This morning, newly elected school board members and other interested delegates attended the “School Boards and How They Work” session. Matt Belka of the Nebraska Association of School Boards was the guest presenter. Mr. Belka explained the purpose and mechanics of how school boards operate. Following the lesson, delegates broke into groups to discuss some current issues facing school boards. Discussions covered several areas, including dress code, consolidation, drug testing, technology access, student representation at school board meetings, and more.
Following the “How it Works” session, newly formed school boards held meetings and gained hands on experience in addressing the challenges facing Nebraska schools.
400 delegates from all corners of the state arrived today at Harper Hall on the University of Nebraska – Lincoln campus. Many had a short drive while others arrived on chartered buses that were boarded 8 hours earlier. Each have brought some personal belongings, unique perspectives, and valuable talents.
Upon arrival, delegates were greeted by a host of volunteers including American Legion members and the 36 member counseling staff. Families toured the accommodations in Harper Hall and then said their fair-wells. Quickly, the focus shifted from check-in logistics to building relationships in their town of 50.
The afternoon session at Kimball Recital Hall was steeped in tradition and inspiration. Sen. Ben Sasse, a former Boys Stater and counselor, shared a message about the need to be lifelong learners as the rate of change in the economy is ever increasing. He also shared thoughts about national and world politics stressing the need to work together to understand and address our most important challenges. The session was closed by Chief Counselor Scott Day. Mr. Day encouraged the delegates to take good risks and capitalize on this unique opportunity.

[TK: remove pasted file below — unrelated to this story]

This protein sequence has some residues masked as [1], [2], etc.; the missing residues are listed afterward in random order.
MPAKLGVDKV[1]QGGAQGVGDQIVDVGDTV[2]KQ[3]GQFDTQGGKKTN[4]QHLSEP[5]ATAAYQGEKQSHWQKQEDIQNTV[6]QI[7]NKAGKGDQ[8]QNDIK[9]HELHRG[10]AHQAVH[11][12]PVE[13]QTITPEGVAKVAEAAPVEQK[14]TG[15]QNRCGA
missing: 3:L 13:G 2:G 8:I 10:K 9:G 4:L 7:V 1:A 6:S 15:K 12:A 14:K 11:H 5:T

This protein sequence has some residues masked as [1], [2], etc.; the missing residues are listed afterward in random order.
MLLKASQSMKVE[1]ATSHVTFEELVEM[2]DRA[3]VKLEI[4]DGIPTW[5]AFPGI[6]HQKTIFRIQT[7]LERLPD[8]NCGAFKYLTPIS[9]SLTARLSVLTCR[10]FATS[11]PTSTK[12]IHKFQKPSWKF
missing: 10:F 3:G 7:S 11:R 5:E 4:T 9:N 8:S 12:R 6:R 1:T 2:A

The day’s events concluded with the formation of city governments. Each of the eight towns elected a mayor, city council, school board and more. Tomorrow delegates will learn more about these important local offices and get hands on experience as they become immersed into the Boys’ State government simulation.
The 76th annual session of The American Legion Cornhusker Boys’ State program begins Sunday, 5 June 2016 in Lincoln, Nebraska.
A time-honored tradition, Cornhusker Boys’ State is a premier leadership experience and proven training ground for numerous local, state and national leaders. From politics to sports and journalism to music, Boys’ State is an immersive 360 degree experience. Its purpose is to teach today’s youth a practical lesson in advanced citizenship.
Nearly 400 high school juniors from every corner of Nebraska will make the journey to the state capitol. In Lincoln, everyone begins on equal ground in unfamiliar territory. Dedicated counselors will lead eight “towns” of 50 delegates to grow in spirit and in unity. Quickly the tide will turn from individual introductions to collective synergy. Opportunities are everywhere and each Boys’ State delegate may choose to contribute in some way for the benefit of all.
Delegates will participate and compete in a comprehensive simulation of local and state government. Many will hold sessions in grand settings at the state capitol. Daily recreation and activity times provide additional opportunity for fellowship and a chance to further experience a flagship university campus. Speakers for this year’s session will include top elected officials, motivational speakers, coaches, and more. In 2016, an exciting new feature for the week is the Thursday evening talent show.
Lifelong friendships will form, ideas will be shared, and personal growth will occur. Delegates should prepare for a week to shape a lifetime.
Be sure to visit www.CornhuskerBoysState.org and follow CBS on Twitter @huskerboysstate for updates during the week!
Thursday morning, Senators from each town met to discuss the legislative bills that have been submitted to the floor of the legislature. Current issues being discussed are bills to renew the legal voting status of persons convicted of a felony, the disclosure requirements on products that contain GMOs, and a bill that would require counselors to tuck Boys’ State delegates into bed every night.
In rooms nearby, Washington and Lincoln County District Courts were hearing a number of cases ranging from gay marriage to the details of teachers requirement to disclose certain information about child abuse discovered toward their students.
The Legislative and Judicial branches will both be meeting in the Capitol Building tomorrow for their final hearings.